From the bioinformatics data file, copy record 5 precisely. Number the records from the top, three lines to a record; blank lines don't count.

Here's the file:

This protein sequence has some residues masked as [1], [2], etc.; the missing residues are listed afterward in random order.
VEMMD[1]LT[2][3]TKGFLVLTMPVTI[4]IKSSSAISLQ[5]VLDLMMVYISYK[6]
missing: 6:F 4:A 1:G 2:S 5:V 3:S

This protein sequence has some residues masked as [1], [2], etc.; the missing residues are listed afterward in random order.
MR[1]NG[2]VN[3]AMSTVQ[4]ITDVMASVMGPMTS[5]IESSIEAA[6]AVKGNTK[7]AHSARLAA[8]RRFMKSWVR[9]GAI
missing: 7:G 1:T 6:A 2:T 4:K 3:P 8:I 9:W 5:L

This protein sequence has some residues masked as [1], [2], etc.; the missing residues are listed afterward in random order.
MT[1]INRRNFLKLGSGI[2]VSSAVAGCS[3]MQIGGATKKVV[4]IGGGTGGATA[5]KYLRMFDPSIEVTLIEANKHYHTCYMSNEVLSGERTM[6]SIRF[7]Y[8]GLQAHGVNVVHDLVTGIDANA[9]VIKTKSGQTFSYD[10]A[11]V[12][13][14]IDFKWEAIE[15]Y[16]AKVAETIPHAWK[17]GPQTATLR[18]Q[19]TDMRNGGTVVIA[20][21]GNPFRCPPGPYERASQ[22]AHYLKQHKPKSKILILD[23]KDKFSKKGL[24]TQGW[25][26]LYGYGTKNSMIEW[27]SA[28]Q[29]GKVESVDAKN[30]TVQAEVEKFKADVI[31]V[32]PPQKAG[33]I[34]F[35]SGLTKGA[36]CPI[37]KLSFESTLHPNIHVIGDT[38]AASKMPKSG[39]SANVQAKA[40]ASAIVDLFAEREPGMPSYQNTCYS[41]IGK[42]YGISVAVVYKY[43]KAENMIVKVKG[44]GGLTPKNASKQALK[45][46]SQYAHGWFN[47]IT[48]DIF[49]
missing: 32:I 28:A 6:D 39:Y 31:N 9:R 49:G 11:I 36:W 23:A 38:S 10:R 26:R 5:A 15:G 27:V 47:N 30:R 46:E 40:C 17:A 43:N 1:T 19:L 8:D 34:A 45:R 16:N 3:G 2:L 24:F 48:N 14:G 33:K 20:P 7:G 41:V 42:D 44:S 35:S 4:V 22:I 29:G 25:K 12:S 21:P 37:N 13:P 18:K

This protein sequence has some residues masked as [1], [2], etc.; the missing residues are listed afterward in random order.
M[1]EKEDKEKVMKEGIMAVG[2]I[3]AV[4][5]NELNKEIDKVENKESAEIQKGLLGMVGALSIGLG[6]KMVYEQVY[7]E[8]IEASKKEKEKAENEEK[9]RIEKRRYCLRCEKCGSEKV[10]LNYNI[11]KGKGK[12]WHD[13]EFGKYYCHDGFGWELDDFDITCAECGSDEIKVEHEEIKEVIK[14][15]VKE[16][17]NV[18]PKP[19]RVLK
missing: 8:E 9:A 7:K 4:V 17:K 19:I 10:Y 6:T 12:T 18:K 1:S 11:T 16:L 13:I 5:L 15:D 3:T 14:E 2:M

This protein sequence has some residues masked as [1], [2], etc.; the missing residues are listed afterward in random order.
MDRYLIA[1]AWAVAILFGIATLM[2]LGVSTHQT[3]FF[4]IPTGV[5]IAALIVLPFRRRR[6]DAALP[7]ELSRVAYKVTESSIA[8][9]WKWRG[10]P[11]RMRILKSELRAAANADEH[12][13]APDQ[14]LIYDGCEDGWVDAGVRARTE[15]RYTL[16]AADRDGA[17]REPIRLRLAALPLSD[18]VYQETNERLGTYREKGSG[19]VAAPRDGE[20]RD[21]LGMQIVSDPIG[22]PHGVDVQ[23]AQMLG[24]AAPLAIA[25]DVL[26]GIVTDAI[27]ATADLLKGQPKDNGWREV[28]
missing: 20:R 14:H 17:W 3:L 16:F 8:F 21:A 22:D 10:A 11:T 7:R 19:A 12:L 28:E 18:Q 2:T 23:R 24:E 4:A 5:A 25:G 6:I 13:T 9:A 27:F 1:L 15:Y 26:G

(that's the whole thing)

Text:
This protein sequence has some residues masked as [1], [2], etc.; the missing residues are listed afterward in random order.
MDRYLIA[1]AWAVAILFGIATLM[2]LGVSTHQT[3]FF[4]IPTGV[5]IAALIVLPFRRRR[6]DAALP[7]ELSRVAYKVTESSIA[8][9]WKWRG[10]P[11]RMRILKSELRAAANADEH[12][13]APDQ[14]LIYDGCEDGWVDAGVRARTE[15]RYTL[16]AADRDGA[17]REPIRLRLAALPLSD[18]VYQETNERLGTYREKGSG[19]VAAPRDGE[20]RD[21]LGMQIVSDPIG[22]PHGVDVQ[23]AQMLG[24]AAPLAIA[25]DVL[26]GIVTDAI[27]ATADLLKGQPKDNGWREV[28]
missing: 20:R 14:H 17:W 3:L 16:F 8:F 21:A 22:D 10:A 11:T 7:R 19:A 12:L 28:E 18:Q 2:T 23:R 24:E 4:A 5:A 25:G 6:I 13:T 9:A 27:F 1:L 15:Y 26:G